Characteristics of the study population

Table 3 describes the study population. Knowledge about breast milk HIV transmission differed by site amongst HIV-positive women. Reported quality of counseling was poor. Counseling score was not significantly associated with maternal knowledge about HIV transmission. Of the entire study population, 95% were ever BF from 0 to 12 weeks, no infants were exclusively breastfed from 0 to 12 weeks and 4% were never breastfed from 0 to 16 weeks.

Table 3. Description of study population by HIV status

HIV-positive women: Feeding intention and 0-36 week practices

There were significant differences in HIV-positive women's feeding practices by site: BF initiation was commonest in Umlazi [226 (70%) vs. 72 (32%), Rietvlei and 37 (25%), Paarl], whilst FF initiation was commonest in Paarl [110 (75%) vs. 112 (58%), Rietvlei and 94 (21%), Umlazi], p < 0.001.

At 3 weeks, 309 (53%) HIV-positive women practiced any breastfeeding, of which 130 (42%) practiced EBF. By weeks 7 and 12 EBF rates dropped to 67 (30%) and 35 (18%) amongst breastfeeding HIV-positive women.

Amongst MBF HIV-positive women at week 3, 131 (73%) practiced PredBF and 48 (27%) practiced ParBF; by week 12, ParBF prevalence almost doubled with a consequent drop in PredBF [75 (48%) ParBF and 80 (52%) PredBF), due to the introduction of cereals into infants' diets (92%, 46% and 60% of MBF women in Paarl [n = 13], Rietvlei [n = 48] and Umlazi [n = 88], respectively).

Two hundred and seventy one (47%) HIV-positive women reported NBF, of which 181 (66.8%) reported feeding glucose, water, cereals, vegetables and fruit cereals in addition to commercial infant formula (MFF) from 3 weeks and increasingly thereafter (Table 3).

Infant outcome amongst HIV-positive women

One hundred and fifty-six HIV-exposed infants were HIV-positive (n = 89) or had died (n = 67) by 36 weeks. Of the 67 who died, 50% died by 3 weeks and 75% by 13.5 weeks. Cross-sectional and longitudinal data showed poorer HIV-free survival with breastfeeding when IMR is low and poorer HIV-free survival with stopping breastfeeding early or MBF (mainly ParBF) when IMR is high (Table 4). Using longitudinal feeding data from each setting, the hazard of postnatal HIV or death (by 9 months) was highest amongst infants who avoided all breastfeeding in Rietvlei [HR 5.6 (95% CI 1.8,17)] followed by MBF infants in Paarl [HR 4.3 (95% CI 1.2,16.0) - and by infants who avoided all breastfeeding in Umlazi[4.0 (95% CI 1.2,13.7)] and MBF infants in Rietvlei [HR 2.7 (95% CI 1.0,7.2)] compared with the referent group (infants who avoided all breast milk in Paarl) - Table 2. In the two sites with higher IMR, our longitudinal data suggests that exclusive breastfeeding followed by stopping breastfeeding by 12 weeks was safer than avoiding all breastfeeding (Table 4 - in Rietvlei HR for avoiding BF was 5.6 (95% CI 1.8, 17) versus 2.8 (95% CI 0.6, 13.1) for EBF and stopping by 12 weeks. Similarly for Umlazi, HR for avoiding BF was 4.1 (95% CI 1.2, 13.7) versus 1.9 (95% CI 0.7, 5.2) for EBF with stopping by 12 weeks). The probability of HIV or death was 10.7% ±3% (mean and standard deviation) amongst infants who avoided all breastfeeding in Paarl, and 46% ±11% amongst infants in Rietvlei who stopped breastfeeding by 12 weeks (p < 0.001).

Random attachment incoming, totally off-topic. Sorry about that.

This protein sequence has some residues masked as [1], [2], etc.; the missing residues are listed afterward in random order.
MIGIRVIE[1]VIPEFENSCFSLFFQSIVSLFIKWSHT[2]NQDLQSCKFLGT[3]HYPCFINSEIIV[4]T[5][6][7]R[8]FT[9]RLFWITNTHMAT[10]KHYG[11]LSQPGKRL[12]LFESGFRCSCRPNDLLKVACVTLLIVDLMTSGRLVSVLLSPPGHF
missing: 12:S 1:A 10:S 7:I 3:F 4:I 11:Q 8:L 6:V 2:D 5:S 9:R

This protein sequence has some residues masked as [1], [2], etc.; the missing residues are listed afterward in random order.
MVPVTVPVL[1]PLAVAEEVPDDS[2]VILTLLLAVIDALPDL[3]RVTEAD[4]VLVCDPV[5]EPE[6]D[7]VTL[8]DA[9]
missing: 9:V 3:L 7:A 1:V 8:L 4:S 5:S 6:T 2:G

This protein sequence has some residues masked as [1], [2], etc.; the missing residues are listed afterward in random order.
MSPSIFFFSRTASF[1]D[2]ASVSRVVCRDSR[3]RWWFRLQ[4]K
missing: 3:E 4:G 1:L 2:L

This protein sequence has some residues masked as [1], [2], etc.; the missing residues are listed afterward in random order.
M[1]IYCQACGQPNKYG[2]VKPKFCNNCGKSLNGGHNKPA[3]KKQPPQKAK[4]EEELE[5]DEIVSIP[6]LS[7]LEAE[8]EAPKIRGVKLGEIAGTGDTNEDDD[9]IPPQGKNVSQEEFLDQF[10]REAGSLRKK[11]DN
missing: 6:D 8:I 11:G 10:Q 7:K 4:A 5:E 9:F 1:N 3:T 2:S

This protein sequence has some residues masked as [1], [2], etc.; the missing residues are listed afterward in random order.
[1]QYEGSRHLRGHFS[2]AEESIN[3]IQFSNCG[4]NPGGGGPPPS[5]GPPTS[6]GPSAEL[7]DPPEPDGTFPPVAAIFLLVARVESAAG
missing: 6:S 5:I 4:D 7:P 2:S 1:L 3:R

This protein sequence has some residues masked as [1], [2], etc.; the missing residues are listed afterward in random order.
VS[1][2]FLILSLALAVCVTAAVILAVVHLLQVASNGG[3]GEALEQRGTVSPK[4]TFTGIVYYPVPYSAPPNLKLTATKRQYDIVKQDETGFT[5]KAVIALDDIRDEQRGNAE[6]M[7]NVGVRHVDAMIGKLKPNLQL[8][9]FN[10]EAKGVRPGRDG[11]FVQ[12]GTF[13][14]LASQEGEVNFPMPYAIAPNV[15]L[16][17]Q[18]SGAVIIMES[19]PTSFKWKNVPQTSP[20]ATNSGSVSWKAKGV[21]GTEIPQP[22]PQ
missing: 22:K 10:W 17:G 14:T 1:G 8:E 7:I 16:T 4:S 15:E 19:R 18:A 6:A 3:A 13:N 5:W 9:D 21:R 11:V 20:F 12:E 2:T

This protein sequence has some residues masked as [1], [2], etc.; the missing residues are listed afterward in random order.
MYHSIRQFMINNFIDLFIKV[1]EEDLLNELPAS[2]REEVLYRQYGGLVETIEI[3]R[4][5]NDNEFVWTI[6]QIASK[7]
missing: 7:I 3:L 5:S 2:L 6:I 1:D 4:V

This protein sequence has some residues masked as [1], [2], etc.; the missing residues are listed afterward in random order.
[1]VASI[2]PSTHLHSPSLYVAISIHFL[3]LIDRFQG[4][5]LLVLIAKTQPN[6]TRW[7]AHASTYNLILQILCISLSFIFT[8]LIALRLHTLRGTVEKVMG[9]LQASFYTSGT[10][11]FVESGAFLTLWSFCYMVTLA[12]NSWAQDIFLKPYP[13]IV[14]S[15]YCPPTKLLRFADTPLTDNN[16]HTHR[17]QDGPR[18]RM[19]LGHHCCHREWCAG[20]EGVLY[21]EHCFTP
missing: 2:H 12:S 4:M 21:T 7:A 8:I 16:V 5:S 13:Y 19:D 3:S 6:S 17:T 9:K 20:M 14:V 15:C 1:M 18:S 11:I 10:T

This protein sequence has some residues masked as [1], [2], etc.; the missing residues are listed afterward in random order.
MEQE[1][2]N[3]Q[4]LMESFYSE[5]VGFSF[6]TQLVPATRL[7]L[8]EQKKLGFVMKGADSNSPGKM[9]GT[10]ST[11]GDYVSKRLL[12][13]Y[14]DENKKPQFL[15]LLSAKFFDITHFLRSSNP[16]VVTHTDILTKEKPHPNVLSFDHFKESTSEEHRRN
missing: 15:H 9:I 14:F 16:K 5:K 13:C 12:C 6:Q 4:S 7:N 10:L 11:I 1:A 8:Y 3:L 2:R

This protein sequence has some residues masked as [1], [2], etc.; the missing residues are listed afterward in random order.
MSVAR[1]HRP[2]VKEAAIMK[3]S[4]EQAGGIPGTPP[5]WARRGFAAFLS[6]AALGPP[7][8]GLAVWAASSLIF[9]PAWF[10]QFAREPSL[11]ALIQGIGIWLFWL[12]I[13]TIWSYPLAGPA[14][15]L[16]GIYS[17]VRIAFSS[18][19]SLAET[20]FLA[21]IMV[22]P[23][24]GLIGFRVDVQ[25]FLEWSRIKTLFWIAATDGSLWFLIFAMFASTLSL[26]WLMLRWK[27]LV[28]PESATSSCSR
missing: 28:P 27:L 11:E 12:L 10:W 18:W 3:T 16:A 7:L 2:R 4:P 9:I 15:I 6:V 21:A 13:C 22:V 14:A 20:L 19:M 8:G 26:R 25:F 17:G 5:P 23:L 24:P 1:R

Table 4. Infant outcome by site and feeding practice

HIV-negative women: Feeding practices

Although 95% [48 (94%) Paarl, 67 (92%) Rietvlei and 89 (96%) Umlazi] of HIV-negative women initiated BF in hospital, at weeks 3, 12, 20 and 36 respectively, only 93%, 80%, 73% and 66% continued BF. At weeks 3 and 12, only 33 (17%) and 5 (3%) of HIV-negative women practiced EBF (Figure 1). None were EBF at 20 weeks. MBF was common (3-24 weeks and beyond). At week 3, 97 (65%) practiced PredBF; by week 12 the switch to partial breastfeeding had occurred in 96 (70%). By 9 months, 56 (33%) women had stopped BF.

Comparing feeding amongst HIV-positive and -negative women

HIV-positive and -negative women had similar numbers of antenatal counseling sessions and postnatal clinic visits. Breastfeeding HIV-positive women were significantly more likely to practice EBF than HIV-negative women at 3, 5, 7, 9, 12 and 24 weeks [OR respectively = 2.4 95% CI 1.7, 3.3), 1.6 (95% CI 1.1, 2.6) 2.2 (95% CI 1.4, 3.4), 2.7 (95% CI 1.5, 4.9), 5.2, (985% CI 2.1-13) and 2.2, (95% CI 1.6-2.7)] - see Figure 1. Amongst MBF women, HIV-negative women were significantly more likely to use commercial infant formula than HIV-positive women at 3, 12, 16 and 24 weeks [OR respectively: 2.0 (95% CI 1.0, 4.0), 1.3 (1.0, 1.8), 1.4 (1.1, 1.8), 1.7 (1.1, 2.4).

thumbnailFigure 1. Feeding practices amongst HIV-positive and negative women.

Discussion

We demonstrate sub-optimal feeding practices amongst HIV-positive and -negative mothers in PMTCT sites in the first two years after implementation of the national PMTCT programme.

Feeding amongst HIV-positive women and child survival

In the first 6 months of life few 7-42% of breastfeeding HIV-positive women (in the three study sites) practiced EBF. By 12 weeks ParBF, which has a higher mortality risk than EBF or PredBF [1] was more common than PredBF.